FBI Director James Comey gave a speech Thursday acknowledging the "hard truths" about racial disparities in police use of force and the criminal justice system.
Comey spoke frankly about improving the police's relationship with young black men:
Those of us in law enforcement must redouble our efforts to resist bias and prejudice. We must better understand the people we serve and protect. By trying to know, deep in our gut, what it feels like to be a law-abiding, young black man walking down the street and encountering law enforcement. We must understand how that young man may see us. We must resist the lazy shortcomings of cynicism.
Comey's speech attempted to invoke a middle ground in recent debates about racial disparities. He argued that police officers "are overwhelmingly doing the right thing for the right reasons." But he also said he's not trying to "let law enforcement off the hook."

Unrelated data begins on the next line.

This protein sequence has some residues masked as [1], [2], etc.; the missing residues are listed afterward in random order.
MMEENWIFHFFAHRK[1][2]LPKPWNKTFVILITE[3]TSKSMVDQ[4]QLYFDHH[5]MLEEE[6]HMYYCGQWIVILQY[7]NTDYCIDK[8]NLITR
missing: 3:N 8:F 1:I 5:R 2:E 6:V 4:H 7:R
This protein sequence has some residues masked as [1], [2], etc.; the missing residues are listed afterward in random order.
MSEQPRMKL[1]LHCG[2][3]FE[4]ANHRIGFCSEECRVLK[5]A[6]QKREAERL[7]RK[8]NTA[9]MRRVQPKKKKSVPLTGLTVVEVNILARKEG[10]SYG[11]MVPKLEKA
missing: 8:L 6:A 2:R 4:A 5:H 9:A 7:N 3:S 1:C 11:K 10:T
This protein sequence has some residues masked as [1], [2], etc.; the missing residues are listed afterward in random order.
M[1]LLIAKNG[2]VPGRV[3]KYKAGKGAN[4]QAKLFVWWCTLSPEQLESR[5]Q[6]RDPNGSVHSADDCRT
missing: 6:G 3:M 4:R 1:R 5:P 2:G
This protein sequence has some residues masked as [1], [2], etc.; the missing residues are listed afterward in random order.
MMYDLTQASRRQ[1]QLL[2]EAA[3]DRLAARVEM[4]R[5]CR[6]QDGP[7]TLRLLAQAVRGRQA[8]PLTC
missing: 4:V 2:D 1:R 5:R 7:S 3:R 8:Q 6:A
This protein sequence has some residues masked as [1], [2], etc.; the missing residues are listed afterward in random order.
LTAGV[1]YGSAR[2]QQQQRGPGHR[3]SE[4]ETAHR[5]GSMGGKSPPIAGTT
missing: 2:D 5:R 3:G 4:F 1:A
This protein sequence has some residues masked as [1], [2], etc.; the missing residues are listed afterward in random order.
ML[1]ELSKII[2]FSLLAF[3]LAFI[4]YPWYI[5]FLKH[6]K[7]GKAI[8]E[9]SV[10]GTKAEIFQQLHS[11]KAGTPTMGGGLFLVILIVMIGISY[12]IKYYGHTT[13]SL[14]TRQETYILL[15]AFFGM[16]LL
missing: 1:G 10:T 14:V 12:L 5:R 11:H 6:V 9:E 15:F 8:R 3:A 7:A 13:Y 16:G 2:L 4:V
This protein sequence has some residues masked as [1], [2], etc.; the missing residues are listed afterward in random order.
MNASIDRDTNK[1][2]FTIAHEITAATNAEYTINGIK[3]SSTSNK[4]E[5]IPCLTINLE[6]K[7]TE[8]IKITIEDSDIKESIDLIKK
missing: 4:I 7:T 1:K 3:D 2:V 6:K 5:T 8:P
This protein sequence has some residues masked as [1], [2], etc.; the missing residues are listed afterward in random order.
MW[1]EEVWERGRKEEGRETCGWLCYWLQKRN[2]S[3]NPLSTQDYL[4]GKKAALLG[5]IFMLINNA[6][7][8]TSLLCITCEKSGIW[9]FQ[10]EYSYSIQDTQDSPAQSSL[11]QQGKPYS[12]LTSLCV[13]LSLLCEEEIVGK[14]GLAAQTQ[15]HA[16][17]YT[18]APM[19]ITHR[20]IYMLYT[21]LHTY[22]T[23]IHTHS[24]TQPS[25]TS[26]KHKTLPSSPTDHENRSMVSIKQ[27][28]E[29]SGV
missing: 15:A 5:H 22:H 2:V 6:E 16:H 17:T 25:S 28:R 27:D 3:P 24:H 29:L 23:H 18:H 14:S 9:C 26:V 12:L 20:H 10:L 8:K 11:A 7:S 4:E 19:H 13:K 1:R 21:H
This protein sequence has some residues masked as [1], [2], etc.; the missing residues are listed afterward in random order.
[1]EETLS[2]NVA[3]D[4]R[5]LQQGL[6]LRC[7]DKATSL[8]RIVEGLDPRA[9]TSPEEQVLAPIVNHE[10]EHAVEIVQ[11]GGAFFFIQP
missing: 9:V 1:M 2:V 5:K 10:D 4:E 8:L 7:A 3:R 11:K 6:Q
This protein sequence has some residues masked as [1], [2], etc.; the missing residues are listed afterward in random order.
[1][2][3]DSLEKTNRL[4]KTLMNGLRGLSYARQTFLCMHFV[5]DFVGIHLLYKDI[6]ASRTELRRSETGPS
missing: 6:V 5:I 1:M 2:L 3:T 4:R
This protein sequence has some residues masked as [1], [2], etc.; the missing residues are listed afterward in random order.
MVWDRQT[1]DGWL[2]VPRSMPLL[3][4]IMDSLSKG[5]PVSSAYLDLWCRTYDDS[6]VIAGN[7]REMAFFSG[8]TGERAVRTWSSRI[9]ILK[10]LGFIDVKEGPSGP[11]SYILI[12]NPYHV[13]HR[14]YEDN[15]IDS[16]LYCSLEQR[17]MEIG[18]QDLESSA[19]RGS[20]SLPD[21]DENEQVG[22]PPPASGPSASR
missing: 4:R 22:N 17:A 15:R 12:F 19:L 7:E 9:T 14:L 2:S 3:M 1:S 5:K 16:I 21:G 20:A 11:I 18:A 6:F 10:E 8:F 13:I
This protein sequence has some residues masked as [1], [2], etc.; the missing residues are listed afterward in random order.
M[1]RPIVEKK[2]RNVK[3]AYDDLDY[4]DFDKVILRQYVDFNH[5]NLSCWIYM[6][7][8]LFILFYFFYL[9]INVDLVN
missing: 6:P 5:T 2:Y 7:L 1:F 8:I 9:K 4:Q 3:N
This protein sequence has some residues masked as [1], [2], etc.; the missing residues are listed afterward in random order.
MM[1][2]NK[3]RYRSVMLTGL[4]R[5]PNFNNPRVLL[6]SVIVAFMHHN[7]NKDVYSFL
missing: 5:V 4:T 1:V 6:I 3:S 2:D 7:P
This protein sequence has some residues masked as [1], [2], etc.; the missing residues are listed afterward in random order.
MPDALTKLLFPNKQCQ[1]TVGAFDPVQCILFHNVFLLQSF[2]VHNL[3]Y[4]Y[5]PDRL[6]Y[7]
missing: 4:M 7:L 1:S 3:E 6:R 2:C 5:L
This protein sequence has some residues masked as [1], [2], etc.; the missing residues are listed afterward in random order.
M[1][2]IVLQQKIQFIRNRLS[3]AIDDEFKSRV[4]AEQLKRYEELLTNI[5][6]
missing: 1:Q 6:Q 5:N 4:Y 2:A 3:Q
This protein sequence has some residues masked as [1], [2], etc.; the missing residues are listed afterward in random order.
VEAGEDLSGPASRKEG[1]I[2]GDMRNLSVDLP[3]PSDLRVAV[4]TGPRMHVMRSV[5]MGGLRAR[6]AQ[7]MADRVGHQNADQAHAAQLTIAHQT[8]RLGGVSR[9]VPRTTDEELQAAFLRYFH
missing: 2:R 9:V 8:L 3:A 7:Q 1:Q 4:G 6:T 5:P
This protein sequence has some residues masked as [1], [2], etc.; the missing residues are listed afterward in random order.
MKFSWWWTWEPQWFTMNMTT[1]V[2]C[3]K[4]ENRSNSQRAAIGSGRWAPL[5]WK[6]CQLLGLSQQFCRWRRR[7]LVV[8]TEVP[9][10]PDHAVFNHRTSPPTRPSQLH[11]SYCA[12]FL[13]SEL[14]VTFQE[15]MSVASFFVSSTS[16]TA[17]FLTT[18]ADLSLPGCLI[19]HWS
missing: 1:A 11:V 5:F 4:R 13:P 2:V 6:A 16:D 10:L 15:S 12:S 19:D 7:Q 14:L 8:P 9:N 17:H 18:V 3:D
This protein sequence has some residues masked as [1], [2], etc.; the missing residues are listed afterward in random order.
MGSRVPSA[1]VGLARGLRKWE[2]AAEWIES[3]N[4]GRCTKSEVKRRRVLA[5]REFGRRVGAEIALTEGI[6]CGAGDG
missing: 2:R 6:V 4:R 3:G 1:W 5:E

Comey said police must develop processes to overcome their subconscious biases against minority groups. Research shows this bias is real: studies prove that officers are quicker to shoot black suspects in video game simulations. Josh Correll, a University of Colorado at Boulder psychology professor who conducted the research, previously said it's possible the bias could lead to more skewed outcomes in the field. "In the very situation in which [officers] most need their training," he said, "we have some reason to believe that their training will be most likely to fail them."
Comey also argued that the FBI and police must improve the ways they collect data on arrests and shootings, echoing a call made by US Attorney General Eric Holder. Currently, the federal government doesn't collect comprehensive data on people killed by police or officers killed in attacks. The FBI gathers some data, but the figures are generally viewed as the minimum numbers, since reporting by police departments is voluntary.
Racial disparities in police use of force and the criminal justice system have received a lot of attention in the past year, particularly after the police killings of Michael Brown in Ferguson, Missouri, and Eric Garner in New York City. The shooting of Brown set off a nationwide movement to raise awareness about the death of young black men, under the banner, "Black Lives Matter."
Comey's full speech is available at the FBI's website.
Video taken from Time magazine.